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Introducing Thai Rice NAMA

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In September 2016,the government of Thailand ratified the Paris Agreement, thereby officially confirming the commitment towards climate change mitigation and adaptation in order to limit global warming. The Paris Agreement, which entered into force on 4 November 2016, requires all Parties to the Convention to put forward their best efforts through “nationally determined contributions” (NDCs) and to strengthen these efforts in the years ahead. Thailand’s Nationally Determined Contributions (NDC) envisage a reduction of greenhouse gas (GHG) emissions of at least 20% by the year 2030 compared to the projected business as-usual situation. Thailand is currently the world’s 4th largest emitter of GHG – mainly methane (CH4) – from rice cultivation. Globally, it is estimated that CH4 emissions from rice paddies amount to at least 500 million tons of CO2 equivalents annually. However, rice cultivation does not only contribute to climate change – the sector is also highly vulnerable to adverse climate change impacts, as extreme weather events are a threat to harvest. To achieve a paradigm shift in Thailand’s agricultural sector overall, it is therefore crucial to initiate change in rice cultivation.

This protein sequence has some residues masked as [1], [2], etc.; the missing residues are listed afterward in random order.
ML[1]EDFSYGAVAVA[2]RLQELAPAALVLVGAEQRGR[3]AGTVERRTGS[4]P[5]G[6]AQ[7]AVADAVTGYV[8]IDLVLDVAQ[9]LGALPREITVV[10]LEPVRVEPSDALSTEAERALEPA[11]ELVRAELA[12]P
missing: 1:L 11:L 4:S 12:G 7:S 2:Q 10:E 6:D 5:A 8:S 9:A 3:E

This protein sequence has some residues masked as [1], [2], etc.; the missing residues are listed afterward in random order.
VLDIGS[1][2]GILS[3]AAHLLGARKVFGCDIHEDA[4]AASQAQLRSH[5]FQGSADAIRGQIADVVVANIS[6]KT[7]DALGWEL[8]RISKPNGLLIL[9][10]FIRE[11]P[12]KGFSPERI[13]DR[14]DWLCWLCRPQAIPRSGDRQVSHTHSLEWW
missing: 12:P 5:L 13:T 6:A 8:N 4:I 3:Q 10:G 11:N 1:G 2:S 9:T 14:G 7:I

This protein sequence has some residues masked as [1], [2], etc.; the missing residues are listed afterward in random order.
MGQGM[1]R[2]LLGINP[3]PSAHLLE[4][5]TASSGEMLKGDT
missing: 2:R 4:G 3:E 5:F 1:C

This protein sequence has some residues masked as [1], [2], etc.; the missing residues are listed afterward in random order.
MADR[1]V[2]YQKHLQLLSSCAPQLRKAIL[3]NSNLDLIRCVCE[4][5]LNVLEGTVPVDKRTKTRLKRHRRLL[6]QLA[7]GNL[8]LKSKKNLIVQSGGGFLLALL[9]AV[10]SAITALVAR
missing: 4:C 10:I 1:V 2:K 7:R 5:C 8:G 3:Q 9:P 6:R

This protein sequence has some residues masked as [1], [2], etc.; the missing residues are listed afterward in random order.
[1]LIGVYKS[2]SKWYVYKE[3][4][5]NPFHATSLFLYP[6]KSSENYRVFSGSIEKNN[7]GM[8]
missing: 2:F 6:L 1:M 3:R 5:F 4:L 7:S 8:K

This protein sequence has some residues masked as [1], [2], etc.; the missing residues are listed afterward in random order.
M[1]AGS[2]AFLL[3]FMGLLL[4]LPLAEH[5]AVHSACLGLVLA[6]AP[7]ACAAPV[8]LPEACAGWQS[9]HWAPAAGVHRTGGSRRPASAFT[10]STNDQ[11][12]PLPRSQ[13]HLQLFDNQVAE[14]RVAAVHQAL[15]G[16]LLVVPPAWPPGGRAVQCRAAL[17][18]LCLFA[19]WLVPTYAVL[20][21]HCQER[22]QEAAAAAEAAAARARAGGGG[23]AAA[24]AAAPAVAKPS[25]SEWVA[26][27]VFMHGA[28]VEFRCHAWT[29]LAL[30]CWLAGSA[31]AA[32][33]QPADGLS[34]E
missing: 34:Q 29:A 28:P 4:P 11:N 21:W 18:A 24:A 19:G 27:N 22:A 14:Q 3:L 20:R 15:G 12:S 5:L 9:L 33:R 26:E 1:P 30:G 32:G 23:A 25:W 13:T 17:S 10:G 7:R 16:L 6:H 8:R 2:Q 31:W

While global demand for sustainably produced rice is increasing – Mars Food for instance, a major actor in the global food industry, recently announced its commitment to switch to more sustainable sourcing of rice –, supply lags behind. This challenge is being addressed by the Sustainable Rice Platform (SRP), a global multi-stakeholder alliance. The SRP Standard on Sustainable Rice Cultivation (SRP Standard) was launched in October 2015. It provides a working definition of sustainability in any rice system that can be objectively measured using quantitative Performance Indicators (PIs). Amongst other sustainability criteria, GHG mitigation and adaptation play a central role in the standard. While effectiveness and efficiency of the techniques required by the SRP Standard have been proven by science and applied in pilot studies, several barriers to adoption have been identified, which require the implementation of incentive mechanisms.